Not so long ago—a blink of an eye on the geological time scale—Turkey Vultures soared only over southern landscapes. Today, you can spot them from Maine and Ontario to Montana, Saskatchewan, Manitoba, and even north and west to Vancouver Island, British Columbia.
They are part of a cluster of “southern species”—Red-bellied Woodpecker, Tufted Titmouse, Northern Cardinal, Northern Mockingbird, and Carolina Wren—that have pushed their ranges hundreds of miles north in recent decades. A century ago, all were far more numerous south of the Mason-Dixon Line than north of it. Today, all are common throughout most of New England and other northern states west to the Great Lakes, and three of them—Turkey Vulture, cardinal, and mockingbird—now nest regularly in Canada.
The idea that a warming continent might cause such a movement dates back at least to 1909, when Philadelphia ornithologist Spencer Trotter published “The Geological and Geographical Relations of the Land-Bird Fauna of Northeastern America” in The Auk. Trotter had a much different understanding of climate change than we have today. In his view, the three recognized avian faunas of the day—the “Canadian,” the “Alleghanian,” and the “Carolinian”—had followed one another to the northeastern corner of the continent in a slow and stately pageant. They had moved, he believed, in response to “a general tendency of various species of birds to spread gradually northward into a region of new environing conditions which has been opened to them since the Glacial Period.” After the ice receded and conifers took hold, Golden-crowned Kinglets, Pine Grosbeaks, redpolls, juncos, and other Canadian species had pushed in first. Much later, as the habitat changed still more, bluebirds, goldfinches, Chipping Sparrows, Rose-breasted Grosbeaks, Red-winged Blackbirds, and other Alleghanians moved in. Finally, in the first decade of the 20th century, the Carolinian species, the “laggards,” seemed poised to colonize the Northeast. Trotter listed the Tufted Titmouse, Northern Cardinal, Carolina Wren, and Turkey “Buzzard” as species on their way—and he has been proven correct in each case.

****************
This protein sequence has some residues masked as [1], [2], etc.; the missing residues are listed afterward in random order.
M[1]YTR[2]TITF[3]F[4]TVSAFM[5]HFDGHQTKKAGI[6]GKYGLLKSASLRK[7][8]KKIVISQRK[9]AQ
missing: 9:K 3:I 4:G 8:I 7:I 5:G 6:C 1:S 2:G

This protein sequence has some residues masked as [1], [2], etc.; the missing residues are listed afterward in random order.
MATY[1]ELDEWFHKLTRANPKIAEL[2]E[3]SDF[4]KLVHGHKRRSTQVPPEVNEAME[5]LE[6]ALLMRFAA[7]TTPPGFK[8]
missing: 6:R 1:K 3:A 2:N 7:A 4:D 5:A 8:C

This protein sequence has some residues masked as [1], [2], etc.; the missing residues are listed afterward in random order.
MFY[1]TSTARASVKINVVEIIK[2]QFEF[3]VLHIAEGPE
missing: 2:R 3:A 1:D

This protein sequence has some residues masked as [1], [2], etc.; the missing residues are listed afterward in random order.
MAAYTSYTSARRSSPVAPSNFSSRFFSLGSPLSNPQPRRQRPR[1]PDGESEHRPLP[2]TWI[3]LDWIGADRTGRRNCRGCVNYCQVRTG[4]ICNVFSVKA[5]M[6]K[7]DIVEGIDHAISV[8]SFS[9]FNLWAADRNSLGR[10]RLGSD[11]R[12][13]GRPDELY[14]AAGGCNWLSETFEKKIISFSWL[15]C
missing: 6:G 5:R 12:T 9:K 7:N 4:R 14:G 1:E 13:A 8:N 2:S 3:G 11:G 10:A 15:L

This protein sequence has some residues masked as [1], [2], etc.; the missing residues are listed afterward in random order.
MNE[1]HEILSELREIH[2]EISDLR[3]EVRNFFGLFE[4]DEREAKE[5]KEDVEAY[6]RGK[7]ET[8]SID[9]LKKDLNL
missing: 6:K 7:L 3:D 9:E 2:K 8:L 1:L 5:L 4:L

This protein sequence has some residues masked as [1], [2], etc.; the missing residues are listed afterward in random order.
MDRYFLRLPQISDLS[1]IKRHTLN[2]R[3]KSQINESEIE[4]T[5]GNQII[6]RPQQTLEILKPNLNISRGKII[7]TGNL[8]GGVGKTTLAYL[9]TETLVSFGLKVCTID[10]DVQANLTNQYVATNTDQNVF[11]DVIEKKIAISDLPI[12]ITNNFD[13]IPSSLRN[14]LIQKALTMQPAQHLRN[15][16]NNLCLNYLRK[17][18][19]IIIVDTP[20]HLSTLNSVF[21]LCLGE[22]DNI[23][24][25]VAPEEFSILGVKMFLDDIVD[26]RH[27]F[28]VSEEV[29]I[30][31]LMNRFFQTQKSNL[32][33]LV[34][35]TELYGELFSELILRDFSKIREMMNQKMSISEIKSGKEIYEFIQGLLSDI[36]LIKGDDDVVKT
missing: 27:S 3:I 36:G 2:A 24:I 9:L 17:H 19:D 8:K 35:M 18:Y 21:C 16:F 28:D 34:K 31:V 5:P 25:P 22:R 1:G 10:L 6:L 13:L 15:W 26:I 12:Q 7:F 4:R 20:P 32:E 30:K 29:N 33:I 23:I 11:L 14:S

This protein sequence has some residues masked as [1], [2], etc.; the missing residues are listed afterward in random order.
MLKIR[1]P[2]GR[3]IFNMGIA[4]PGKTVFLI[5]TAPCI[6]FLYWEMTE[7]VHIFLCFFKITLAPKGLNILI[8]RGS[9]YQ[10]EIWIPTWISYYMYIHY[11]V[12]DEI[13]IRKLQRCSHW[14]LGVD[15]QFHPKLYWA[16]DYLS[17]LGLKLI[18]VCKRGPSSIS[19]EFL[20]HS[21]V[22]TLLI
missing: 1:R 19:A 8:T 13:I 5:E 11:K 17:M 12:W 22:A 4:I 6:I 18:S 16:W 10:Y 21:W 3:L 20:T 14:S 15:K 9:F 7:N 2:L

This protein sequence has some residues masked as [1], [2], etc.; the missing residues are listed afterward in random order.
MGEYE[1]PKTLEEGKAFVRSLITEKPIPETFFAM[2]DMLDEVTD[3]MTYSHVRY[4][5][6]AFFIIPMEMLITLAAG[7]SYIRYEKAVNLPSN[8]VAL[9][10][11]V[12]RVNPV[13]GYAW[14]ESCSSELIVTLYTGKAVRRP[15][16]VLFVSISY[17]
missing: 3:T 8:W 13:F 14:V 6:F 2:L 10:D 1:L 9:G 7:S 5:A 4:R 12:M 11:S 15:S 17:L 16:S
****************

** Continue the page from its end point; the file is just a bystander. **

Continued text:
Twenty years later, George Miksch Sutton observed in “Extension of the Breeding Range of the Turkey Vulture in Pennsylvania” (The Auk, 1928) that Pennsylvania observers had seen vultures and nests “where natives had never seen a vulture before.” He dismissed rising temperatures as the reason, however. “Change of climate has probably had nothing to do with the extension of the range of this species; the immediate cause is not difficult to trace. Deer have become so abundant in some sections of the [state] that they have exhausted their food supply, and are dying by the score as the result of undernourishment.”
Sutton’s explanation may still be the majority view. I’ve often said it myself: “Too many deer, too many roads, too many cars. Vultures are feasting on all those road-kills. It’s obvious.”